The first stage of the All-Party Commission on Physical Activity report: ‘Tackling Physical Inactivity’, makes recommendation to address the harmful levels of inactivity in the UK.  The population’s sedentary lifestyles pose a serious threat to health, wellbeing and life expectancy posing a huge burden to public services. As exercise professionals we have a large part to play in raising activity levels for children and adults.

The study has found that only 51% of children reach the recommended levels of sixty minutes of daily exercise, which falls off dramatically by the time they reach adulthood. Only 22.5% of adults perform half an hour of exercise a week, as compared with the recommended 150 minutes per week of moderate physical activity in bouts of 10 minutes or more. This highlights the need to encourage activity at every stage of life, particularly in young children to establish an active lifestyle habit that they can take with them to adulthood.

As REPs members, we are a critical part of addressing this problem at every stage of life by ensuring that all instruction is of the highest quality.  Sport experiences must be to motivate and inspire children to maintain the recommended levels of activity into adulthood. In delivering physical activity for children therefore, we have the responsibility to ensure that we arm children with the necessary physical literacy from a young age, helping to encourage participation in sport at a later stage of life. If properly instructed from a young age, we can have a pivotal role in giving them the foundations and skills for an active life.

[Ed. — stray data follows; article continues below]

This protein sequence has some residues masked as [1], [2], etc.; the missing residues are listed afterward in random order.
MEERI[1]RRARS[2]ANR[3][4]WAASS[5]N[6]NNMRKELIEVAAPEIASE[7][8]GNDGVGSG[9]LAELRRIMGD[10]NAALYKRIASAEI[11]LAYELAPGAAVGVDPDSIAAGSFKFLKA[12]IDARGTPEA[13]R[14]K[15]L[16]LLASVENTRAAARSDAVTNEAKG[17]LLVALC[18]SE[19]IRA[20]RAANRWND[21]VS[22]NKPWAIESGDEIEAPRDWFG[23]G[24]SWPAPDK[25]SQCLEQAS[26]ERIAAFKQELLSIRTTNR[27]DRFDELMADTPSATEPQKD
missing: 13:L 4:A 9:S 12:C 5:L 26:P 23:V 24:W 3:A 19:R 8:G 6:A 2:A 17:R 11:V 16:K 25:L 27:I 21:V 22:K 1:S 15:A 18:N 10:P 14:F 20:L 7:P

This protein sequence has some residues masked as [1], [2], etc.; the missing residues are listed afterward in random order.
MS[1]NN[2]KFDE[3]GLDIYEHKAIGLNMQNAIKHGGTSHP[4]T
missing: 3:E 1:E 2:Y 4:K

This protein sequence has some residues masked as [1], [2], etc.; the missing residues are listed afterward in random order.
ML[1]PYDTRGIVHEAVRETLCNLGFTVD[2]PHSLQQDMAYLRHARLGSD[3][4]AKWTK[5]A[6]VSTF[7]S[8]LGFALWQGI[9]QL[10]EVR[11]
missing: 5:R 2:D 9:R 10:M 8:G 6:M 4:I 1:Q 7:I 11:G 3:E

In terms of instructing adults, we need to ensure that we are regularly updating our qualifications and experience to address the afflictions of much of the population; rising obesity and physical illiteracy require that we need to keep updating our skill set to cope with this unique set of challenges that many more clients present to us. Many obese adults with low levels of physical literacy have received medical referrals and have to be taught very basic skills.

As the report highlights, for the first time in history, the current generation of young people is expected to die five years younger than their parents. It has never been more important to engage today’s young people in physical activity and keep them engaged into adulthood.